The program’s Education Coordinator for the North, Oded Bashan, who is from a local kibbutz surrounded by Arab villages, bears witness to this reality. “Until I started working for the project, I didn’t know anyone from the villages surrounding my kibbutz,” he admits. “Now, I am friends with all the people around me.”

Bashan, whose domain extends from Ajar, an Arab village on the border with Lebanon, to Haifa, says the kids have an even greater chance at building deep, meaningful relationships with their neighbors. “Most of the kids participating don’t even notice that their new friends are any different than themselves. They just grow close to each other.”

According to Issa, who has been involved in other peace initiatives that labeled themselves as such, it’s Hapoel’s switch in focus onto the larger world of soccer that makes the establishment of relationships between participants so easy. “The sport is magic because it takes the focus off of the objective of making peace,” she says. “Relationships happen more naturally.”

It has taken longer for the southern region, administrated by Nadav Cohen, Education Coordinator for the South and Center, to get off the ground, since a lot of the Bedouin villages in the south are not recognized by the State, and were thereby more difficult to forge initial relationships with.

According to Bashan, the longer the Hapoel program operates in a particular location, the deeper the relationship between participants tends to run. “In some places, where the program has been going on for five or six years, the kids are more familiar with each other and each other’s cultures,” he says. “In other places, they’re not as close.”

In other cases, time has little to do with it. Take the pairing between the Arab village of Jiselazarka in the north, and Kibbutz Maagan Michael, which was initiated in December 2005, and which is now one of the project’s biggest successes. “The oldest is not always the most successful,” says Cohen. “The new is built on the foundation of the old. We brought a lot of knowledge to this pairing.

“This is the youth generation. All the real cooperation between Arabs and Jews is happening with them,” he says, calling soccer a “universal language. If we want peace, it must begin with them.”

The fact that more recently established ‘Bridges to Peace’ are successful is a promising indication that the program will continue to grow. Established in 1997 with 30 kids, the Hapoel program is now the second-largest youth association in Israel, next to Scouts.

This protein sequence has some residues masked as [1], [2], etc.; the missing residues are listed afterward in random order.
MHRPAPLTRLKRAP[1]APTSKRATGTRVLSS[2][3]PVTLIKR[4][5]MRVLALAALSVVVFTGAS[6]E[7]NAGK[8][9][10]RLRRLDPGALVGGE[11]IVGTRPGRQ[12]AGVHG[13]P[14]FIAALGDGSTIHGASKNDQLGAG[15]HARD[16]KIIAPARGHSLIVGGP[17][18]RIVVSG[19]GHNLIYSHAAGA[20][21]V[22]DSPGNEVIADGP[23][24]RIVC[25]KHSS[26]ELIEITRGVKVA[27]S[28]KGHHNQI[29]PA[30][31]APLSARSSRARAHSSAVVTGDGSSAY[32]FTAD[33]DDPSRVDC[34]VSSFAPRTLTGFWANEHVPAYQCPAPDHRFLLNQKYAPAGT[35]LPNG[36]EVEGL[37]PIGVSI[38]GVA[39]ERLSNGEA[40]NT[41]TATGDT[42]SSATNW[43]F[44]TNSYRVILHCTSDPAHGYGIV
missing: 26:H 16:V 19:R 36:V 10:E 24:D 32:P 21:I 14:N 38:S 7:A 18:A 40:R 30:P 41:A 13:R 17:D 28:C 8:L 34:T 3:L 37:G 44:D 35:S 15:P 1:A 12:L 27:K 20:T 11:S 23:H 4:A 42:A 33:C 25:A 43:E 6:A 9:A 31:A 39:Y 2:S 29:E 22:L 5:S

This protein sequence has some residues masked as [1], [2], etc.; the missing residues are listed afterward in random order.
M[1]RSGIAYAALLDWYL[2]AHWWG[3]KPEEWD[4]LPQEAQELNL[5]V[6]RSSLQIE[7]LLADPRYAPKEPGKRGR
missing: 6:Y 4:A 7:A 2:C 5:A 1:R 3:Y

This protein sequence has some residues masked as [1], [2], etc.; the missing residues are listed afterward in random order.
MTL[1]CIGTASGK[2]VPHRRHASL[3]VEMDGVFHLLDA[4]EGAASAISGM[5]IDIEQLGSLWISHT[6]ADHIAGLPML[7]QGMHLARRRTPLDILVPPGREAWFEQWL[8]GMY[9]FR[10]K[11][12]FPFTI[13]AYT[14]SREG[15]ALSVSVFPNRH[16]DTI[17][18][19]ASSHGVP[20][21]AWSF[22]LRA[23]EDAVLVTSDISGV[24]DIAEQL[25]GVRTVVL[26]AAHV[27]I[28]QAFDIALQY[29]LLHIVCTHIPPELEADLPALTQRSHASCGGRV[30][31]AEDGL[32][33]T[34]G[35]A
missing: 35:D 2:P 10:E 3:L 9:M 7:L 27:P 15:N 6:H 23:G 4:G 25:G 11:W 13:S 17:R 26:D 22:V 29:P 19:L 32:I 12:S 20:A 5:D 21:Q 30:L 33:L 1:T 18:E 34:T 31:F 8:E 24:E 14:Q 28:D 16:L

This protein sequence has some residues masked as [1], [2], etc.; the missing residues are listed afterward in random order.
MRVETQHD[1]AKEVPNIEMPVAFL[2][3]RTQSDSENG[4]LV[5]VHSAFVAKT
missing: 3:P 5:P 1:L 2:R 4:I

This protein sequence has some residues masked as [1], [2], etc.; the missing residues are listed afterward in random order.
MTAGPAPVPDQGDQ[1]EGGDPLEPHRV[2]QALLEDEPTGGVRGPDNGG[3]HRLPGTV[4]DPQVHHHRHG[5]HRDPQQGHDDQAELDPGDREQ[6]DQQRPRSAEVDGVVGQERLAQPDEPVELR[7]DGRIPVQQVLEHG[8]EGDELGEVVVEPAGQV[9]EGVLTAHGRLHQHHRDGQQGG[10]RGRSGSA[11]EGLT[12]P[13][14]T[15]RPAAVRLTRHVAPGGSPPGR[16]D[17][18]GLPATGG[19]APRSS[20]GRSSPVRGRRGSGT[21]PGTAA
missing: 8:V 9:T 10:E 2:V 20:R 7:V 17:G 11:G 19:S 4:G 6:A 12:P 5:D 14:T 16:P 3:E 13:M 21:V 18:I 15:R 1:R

The social project’s initiators, CEO Meir (‘Motti’) Orenstein and Moshe Teomim in fact bought Hapoel Tel Aviv nine years ago in large part so they could use the team’s popularity to entice Israeli kids to join the social program.

“We couldn’t think of a more important way to give back to the community and fulfill our social responsibility than by reaching out to make a difference in the lives of Israel’s youth from the most vulnerable areas of Israeli society,” says Orenstein.

And that difference continues as the children grow up – via college scholarships, which are awarded to former participants of the program, who volunteer as tutors to kids enrolled in the program, in exchange for a leadership training course run in conjunction with the University of Tel Aviv, and assistance with tuition costs.

Issa, who will commence her first year of studies at the University of Haifa next fall, is one of over 500 volunteer tutors with the program.

“The program is having such a huge impact on my community that I am eager to participate in it in any way I can,” she says, adding that she teaches the kids English and prepares lesson plans and games for them, three hours each week. “It’s a lot of time. But it’s really fun. I do it for the kids, for my community, and for myself – it’s beneficial for everyone.”

The loyal volunteer body is one of the cornerstones of the Hapoel project’s success. “This is a model that works,” says Showstack, who reveals plans for expanding the program in Israel. “There is great potential to expand the program in Israel and to deepen its educational impact,” he says. “Sixteen thousand is a huge number, but we are still only touching a tiny fraction of the population in need. There are thousands and thousands of kids in Israel who are not involved in programs.”

Showstack also reveals the organization’s desire to bring the idea of the project to communities abroad. “The potential of the project reaches far beyond what has already been accomplished.”

That’s where Avraham (‘Avrum’) Burg comes in. The former Speaker of the Knesset, Chairman of the Knesset’s Education and Law and Justice Committees, and Chairman of the Jewish Agency, became the project’s Chairman a year ago.

“The product we are developing here is a universal one – it’s not just about soccer. The same idea can be employed using any sport that carries social influence among kids. The sports-community-education triangle is a carrier for social change. We want to spread our experience – and export this model – around the world. It’s not just soccer,” he says. “It’s a different philosophy, a different way of life, a different Israel.

Issa has faith in Burg’s vision. “Despite all of the political problems in our region, we can live together if we want to,” she says. “We have the power.”